Attached to Paper Session
Abstract for Online Program Book (maximum 1200 characters including spaces)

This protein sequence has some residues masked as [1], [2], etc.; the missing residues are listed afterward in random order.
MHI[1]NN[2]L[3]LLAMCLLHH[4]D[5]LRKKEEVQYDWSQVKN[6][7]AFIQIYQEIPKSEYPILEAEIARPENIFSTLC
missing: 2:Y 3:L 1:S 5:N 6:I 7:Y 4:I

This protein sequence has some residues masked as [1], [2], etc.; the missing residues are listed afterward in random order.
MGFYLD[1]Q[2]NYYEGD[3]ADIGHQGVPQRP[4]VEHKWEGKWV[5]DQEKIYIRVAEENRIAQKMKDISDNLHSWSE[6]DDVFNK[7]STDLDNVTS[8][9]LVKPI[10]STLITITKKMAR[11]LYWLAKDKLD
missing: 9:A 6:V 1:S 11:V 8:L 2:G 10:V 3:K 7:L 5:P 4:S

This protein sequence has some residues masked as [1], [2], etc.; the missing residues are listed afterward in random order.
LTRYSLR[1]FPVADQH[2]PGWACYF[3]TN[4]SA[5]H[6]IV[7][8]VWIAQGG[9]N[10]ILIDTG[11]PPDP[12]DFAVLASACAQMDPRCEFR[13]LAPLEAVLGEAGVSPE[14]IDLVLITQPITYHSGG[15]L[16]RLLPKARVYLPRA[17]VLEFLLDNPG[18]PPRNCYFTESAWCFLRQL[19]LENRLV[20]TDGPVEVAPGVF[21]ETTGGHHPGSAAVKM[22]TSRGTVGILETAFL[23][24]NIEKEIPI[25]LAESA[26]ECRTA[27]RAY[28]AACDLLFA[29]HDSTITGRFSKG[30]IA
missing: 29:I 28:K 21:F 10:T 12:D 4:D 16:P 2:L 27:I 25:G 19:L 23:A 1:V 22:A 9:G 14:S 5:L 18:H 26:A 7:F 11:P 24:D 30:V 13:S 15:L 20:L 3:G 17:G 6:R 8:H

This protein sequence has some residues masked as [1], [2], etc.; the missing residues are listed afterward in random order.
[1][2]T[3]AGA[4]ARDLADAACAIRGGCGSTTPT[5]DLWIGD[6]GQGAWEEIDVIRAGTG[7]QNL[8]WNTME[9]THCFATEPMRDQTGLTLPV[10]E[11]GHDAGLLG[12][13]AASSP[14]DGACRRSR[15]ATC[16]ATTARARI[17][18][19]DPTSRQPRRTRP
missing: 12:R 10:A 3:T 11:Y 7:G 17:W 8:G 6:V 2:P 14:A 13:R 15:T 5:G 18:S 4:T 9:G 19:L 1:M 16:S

In 2017 for the first time more people in the United States identified as “spiritual” than “religious”. This broad-spectrum identification might perhaps be viewed as the result of decades, if not centuries, of historical events that can be traced at least as far back to Luther’s defiant act in 1517 of hammering his 95 theses to the door of the Wittenberg Church. In that moment, Luther set in motion the awareness that individuals can go against the tide, can stand up to institutional structures of authority, can say no to dogmatic assertions, can decide for themselves what they believe and practice. If spirituality can be defined as the core practices that lead to true wisdom or connection to the divine, then we might say that Luther established some 500 years ago that one could decide for him or herself what it means to be truly spiritual. But is the history of ‘being spiritual’ limited to the western genealogies? What about the history of spirituality in the East? How did the migration of Indian yogis and gurus to the West from the late 19th century on impact contemporary sensibilities of spirituality? And what does it mean to be a western scholar who is also an initiate of Dharma traditions? Drawing from a seminal essay by Thomas Metzinger from 2014 I intend to reflect on these and other relevant question as I explore the role that Dharma traditions have and continue to play in the shaping of this distinctive era in which traditional religions takes a back seat to a host of individualistic spiritualities. Critically assessing Metzinger’s claim that spirituality is the “opposite of religion” and is “aligned with science” I draw from a host of classical Sanskritic sources on Yoga and Tantra to illumine and nuance the idea that spirituality is a “quality of inner action” and a “mode of grounding” that constitutes a “specific epistemic stance” driven from a “desire for knowledge” (Metzinger 2014:6). Through my analysis I imagine the possibilities for how contemporary Western scholar-yogis might express their own ‘spirituality’ in ways that might expand and redefining how we pursue and understand ‘truth’ in an age that invites a Yogic transcendence of epistemic boundaries.